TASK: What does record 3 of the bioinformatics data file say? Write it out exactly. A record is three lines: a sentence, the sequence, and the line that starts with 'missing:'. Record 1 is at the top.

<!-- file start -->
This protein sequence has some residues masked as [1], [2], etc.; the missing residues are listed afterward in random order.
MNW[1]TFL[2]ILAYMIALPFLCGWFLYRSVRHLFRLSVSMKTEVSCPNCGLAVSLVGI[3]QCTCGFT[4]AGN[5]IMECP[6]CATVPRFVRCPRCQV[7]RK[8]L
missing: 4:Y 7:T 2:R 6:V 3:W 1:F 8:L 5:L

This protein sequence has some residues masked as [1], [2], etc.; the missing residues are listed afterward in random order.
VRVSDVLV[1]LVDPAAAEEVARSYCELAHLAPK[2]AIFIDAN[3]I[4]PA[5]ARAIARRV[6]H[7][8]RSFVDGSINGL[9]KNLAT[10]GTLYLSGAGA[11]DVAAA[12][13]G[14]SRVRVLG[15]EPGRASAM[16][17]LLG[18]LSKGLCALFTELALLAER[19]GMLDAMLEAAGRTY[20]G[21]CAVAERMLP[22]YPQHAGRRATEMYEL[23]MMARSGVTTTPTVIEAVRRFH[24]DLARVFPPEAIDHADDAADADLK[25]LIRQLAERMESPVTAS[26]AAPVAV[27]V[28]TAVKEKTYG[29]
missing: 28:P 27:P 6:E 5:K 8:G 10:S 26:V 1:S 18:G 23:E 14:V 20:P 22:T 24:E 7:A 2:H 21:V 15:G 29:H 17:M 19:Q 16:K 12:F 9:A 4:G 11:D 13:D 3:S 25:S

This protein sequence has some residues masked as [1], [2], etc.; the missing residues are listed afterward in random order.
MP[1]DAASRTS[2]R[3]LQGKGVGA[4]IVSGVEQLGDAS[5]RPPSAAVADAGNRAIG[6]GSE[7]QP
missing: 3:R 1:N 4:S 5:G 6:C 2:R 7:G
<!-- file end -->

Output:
This protein sequence has some residues masked as [1], [2], etc.; the missing residues are listed afterward in random order.
MP[1]DAASRTS[2]R[3]LQGKGVGA[4]IVSGVEQLGDAS[5]RPPSAAVADAGNRAIG[6]GSE[7]QP
missing: 3:R 1:N 4:S 5:G 6:C 2:R 7:G